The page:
Fed Relentlessly Chasing Inflation

The Fed Funds Rate decision was on expected lines, with FOMC hiking the rate by 75 bps. This takes the target range to 3.75% to 4%. The inflation has been running hot at 8% plus headline numbers for 7 consecutive months, a far cry from the Federal Reserve’s target of 2%. Fed has indicated that its target for inflation remains at 2.00% and that the measures intended to bring down inflation to its target levels will be undertaken as required.

Along with high inflation numbers, a tight job market has been one of the critical factors leading to US Fed maintaining its pace of rate hikes. Even as the headline GDP growth has slowed, a strong labour market is indicative of strong underlying demand which can potentially fuel inflation as well as inflationary expectations. In this context, Fed Chair Jerome Powell mentioned in his press statement that, “Despite the slowdown in growth, the labor market remains extremely tight, with the unemployment rate at a 50-year low, job vacancies still very high, and wage growth elevated. Reducing inflation is likely to require a sustained period of below-trend growth and some softening of labor market conditions.”

While the rate hike was expected, the Fed statement was keenly analysed for any indications of a potential pause or slowing the pace of rate hikes going ahead. The aggressive rate hikes by the Fed have given rise to fears of US economy going through a recession. The GDP numbers are indicating a slowdown, even as the Q3 2022 numbers were better than expected the preceding two quarters witnessed contraction. Given the rate of headline inflation and the state of the labor market, the US Fed may not pause at the current juncture but a slowing down of the pace of hikes may be warranted to ensure a soft landing. The Fed press release mentions that, “In determining the pace of future increases in the target range, the Committee will take into account the cumulative tightening of monetary policy, the lags with which monetary policy affects economic activity and inflation, and economic and financial developments.” This statement in the policy note had led to speculation that the Fed may be contemplating a moderated pace of hikes in its upcoming policies, but these hopes were quickly dashed in the press conference with, “Even so, we still have some ways to go, and incoming data since our last meeting suggest that the ultimate level of interest rates will be higher than previously expected.”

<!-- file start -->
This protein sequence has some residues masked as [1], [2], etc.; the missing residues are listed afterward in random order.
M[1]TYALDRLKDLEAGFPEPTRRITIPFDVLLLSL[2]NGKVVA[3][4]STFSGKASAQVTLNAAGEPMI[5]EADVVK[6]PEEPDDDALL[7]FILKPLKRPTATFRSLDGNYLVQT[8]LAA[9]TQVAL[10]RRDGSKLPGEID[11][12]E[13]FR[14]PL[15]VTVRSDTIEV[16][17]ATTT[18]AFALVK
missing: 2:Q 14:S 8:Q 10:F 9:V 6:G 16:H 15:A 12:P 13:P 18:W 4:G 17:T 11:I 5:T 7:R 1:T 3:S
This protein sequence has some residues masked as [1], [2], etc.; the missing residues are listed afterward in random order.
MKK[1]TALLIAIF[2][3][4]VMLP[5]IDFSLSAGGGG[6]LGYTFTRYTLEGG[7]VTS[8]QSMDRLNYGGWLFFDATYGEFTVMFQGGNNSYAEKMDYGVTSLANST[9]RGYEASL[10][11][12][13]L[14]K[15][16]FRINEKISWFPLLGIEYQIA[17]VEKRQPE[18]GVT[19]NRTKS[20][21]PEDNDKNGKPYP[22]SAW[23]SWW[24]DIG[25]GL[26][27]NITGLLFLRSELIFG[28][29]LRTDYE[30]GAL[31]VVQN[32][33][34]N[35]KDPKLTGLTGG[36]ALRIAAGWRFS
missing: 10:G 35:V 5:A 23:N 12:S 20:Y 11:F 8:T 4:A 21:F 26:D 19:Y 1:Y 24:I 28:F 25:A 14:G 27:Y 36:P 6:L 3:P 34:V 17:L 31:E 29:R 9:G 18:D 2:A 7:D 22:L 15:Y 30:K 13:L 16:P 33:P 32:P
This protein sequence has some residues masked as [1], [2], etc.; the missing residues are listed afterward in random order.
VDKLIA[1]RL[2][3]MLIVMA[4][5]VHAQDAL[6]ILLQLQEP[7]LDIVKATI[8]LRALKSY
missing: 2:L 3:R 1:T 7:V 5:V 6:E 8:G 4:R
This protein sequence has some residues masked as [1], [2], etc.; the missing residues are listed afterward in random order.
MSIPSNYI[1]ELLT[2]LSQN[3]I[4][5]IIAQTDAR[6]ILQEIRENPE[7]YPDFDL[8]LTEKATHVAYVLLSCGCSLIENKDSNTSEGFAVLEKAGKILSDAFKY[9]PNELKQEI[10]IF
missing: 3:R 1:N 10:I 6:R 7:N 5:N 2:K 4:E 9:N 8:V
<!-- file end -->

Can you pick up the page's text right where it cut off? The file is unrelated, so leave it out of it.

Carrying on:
Since the policy meet, the expectations of the terminal Fed Funds Rate has moved to 5% to 5.25% as compared to the median expectation of 4.6% as per the dot plot provided post the previous policy meet. The impact of trajectory and pace of interest rate changes in the reserve currency is felt around the globe. With an endeavour to protect the currencies and limit the impact on the domestic inflation through imported route, major developed and emerging market policies may need to move in tandem with the US Fed.

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